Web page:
Development of a Community-Based Public Health Approach to Preventing Psychosis among Youth at Clinical High-Risk
Poster C97, Wednesday, October 10, 11:30 am - 1:00 pm, Essex Ballroom
Peter Bachman1, Diana Mermon1, Miranda Bridgwater1, Nicholas Theis1, Abigail Schlesinger1,2; 1University of Pittsburgh Department of Psychiatry, 2Children's Hospital of Pittsburgh of UPMC
Although the value of interventions designed to prevent psychotic disorders is increasingly appreciated by academic psychiatry, substantive questions remain regarding how to best implement early detection and intervention in the world beyond the university medical center. HOPE TEAM (Help Overcoming Prodromal Experiences Through Early Assessment and Management) was developed to deliver early detection of, and intervention for subthreshold psychosis to youth (ages 10-26 years) in Allegheny County, Pennsylvania, USA. Using data on community-level deprivation, we identified neighborhoods with high levels of psychosis risk factors, including racial or ethnic minority status, history of trauma, exposure to violent crime, urban setting, and poverty. We then partnered with an existing social service agency, Family Care Connection, which has offices in, and a record of decades of service to these neighborhoods, to accelerate HOPE TEAM’s integration and acceptance into the local community. The first set of 50 referrals demonstrate that we succeeded in recruiting individuals for assessment and intervention who would not have presented for services at the university medical center. Compared to a medical center-ascertained sample, young people who were referred to HOPE TEAM tend to live close to the clinic (<1.2 mi), and they report higher levels of early life and current adversity (including trauma), as well as lower socio-economic status (all p’s<0.05). They are also more likely to identify as racial minorities (p<0.05). Taking this data-driven, community-based approach allows us to work with a population that is highly enriched for psychosis risk, who would not otherwise be visible to clinical investigators.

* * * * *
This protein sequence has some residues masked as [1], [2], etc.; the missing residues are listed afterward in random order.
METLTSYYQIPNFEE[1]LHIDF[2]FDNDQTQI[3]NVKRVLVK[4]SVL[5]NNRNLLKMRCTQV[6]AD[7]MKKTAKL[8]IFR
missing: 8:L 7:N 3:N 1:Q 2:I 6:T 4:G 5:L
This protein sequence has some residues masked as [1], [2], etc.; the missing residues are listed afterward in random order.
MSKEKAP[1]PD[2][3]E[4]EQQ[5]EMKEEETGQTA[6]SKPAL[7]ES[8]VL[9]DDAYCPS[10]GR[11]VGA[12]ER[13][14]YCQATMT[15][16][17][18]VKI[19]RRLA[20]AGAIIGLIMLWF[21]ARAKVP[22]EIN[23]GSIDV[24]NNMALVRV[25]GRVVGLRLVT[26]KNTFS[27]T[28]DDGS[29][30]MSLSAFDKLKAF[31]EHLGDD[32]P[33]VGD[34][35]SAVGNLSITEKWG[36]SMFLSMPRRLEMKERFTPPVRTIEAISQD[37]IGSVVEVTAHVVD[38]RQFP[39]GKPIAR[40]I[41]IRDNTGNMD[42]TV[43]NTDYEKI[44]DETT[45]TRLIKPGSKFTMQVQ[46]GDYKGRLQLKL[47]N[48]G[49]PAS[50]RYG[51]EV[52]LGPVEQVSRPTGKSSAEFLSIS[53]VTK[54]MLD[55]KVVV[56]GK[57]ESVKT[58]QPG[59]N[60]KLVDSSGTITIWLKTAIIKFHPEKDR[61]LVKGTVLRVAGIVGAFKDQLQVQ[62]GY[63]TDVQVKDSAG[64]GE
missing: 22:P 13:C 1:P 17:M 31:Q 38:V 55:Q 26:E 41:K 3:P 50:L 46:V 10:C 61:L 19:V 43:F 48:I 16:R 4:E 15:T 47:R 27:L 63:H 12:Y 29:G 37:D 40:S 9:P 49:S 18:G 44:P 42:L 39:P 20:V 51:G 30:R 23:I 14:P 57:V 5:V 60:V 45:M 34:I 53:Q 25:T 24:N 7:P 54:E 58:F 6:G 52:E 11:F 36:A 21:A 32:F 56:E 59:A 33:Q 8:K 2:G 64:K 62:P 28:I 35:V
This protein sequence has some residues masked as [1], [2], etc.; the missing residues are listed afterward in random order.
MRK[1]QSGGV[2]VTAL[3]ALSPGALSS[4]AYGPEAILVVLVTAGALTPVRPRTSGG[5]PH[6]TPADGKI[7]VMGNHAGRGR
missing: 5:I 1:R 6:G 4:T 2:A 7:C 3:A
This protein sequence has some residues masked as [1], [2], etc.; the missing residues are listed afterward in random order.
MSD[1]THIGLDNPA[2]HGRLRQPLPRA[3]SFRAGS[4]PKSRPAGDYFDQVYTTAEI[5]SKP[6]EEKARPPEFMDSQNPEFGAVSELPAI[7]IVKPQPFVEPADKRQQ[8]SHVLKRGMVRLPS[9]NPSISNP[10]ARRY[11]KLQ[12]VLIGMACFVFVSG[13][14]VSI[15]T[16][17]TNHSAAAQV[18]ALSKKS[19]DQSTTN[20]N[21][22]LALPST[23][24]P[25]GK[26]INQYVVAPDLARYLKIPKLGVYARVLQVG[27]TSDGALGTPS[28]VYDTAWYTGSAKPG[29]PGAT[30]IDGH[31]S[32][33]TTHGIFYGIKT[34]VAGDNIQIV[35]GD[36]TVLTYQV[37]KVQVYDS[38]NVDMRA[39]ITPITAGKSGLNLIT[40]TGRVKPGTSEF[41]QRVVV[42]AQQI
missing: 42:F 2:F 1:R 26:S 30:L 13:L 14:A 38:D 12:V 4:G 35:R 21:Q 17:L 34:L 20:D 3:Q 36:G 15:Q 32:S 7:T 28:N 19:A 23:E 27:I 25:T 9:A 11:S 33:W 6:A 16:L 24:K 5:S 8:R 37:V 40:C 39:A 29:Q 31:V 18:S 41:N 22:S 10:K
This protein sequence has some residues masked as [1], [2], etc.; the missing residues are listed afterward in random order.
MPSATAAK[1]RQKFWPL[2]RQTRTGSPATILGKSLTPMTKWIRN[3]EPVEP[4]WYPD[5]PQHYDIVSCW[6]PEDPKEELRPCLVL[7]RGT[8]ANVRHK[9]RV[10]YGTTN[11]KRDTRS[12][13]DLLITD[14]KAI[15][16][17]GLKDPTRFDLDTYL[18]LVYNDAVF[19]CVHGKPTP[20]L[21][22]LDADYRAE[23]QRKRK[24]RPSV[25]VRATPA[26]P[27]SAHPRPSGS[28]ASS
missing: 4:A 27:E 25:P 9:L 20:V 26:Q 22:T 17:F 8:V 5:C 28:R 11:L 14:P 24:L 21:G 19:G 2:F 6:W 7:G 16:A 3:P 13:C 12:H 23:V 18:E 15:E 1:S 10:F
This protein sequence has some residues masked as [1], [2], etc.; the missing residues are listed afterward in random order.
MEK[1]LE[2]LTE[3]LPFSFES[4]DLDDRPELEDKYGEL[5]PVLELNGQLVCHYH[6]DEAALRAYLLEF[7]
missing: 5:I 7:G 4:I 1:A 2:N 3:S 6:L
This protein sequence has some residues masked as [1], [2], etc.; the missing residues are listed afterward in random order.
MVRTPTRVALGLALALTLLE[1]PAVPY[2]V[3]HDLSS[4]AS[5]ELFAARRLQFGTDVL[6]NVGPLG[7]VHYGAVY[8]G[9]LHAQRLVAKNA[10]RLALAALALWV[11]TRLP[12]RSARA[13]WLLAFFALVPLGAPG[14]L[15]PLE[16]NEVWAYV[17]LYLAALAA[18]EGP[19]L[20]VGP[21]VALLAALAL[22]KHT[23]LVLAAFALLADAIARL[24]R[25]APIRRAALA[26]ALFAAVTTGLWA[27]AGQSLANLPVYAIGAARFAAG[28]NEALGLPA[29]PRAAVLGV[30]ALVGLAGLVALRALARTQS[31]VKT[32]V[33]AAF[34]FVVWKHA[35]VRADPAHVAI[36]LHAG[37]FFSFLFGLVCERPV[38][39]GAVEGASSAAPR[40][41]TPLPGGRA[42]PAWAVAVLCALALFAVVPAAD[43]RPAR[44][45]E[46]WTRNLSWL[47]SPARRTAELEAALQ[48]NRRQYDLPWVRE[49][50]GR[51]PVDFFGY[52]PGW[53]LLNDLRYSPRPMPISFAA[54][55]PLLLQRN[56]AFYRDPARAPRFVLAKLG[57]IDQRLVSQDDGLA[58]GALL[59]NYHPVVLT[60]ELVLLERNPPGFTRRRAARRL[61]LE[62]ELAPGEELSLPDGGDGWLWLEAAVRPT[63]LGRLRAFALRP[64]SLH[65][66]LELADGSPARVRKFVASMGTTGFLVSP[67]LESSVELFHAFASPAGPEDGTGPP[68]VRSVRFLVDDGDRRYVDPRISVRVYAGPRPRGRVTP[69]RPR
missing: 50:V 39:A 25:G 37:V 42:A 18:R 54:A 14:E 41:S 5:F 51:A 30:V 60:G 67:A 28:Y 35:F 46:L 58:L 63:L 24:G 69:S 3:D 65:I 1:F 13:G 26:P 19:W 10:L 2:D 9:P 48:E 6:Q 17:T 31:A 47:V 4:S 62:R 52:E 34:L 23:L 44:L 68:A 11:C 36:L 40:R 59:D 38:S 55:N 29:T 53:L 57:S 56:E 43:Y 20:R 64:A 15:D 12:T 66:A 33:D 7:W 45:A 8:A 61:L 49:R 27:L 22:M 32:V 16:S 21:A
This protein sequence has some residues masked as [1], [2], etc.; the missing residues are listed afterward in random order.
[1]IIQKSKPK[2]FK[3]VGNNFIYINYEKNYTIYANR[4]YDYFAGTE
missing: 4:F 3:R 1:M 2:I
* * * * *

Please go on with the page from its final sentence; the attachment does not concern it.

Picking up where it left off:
Topic Area: Service System Development and Reform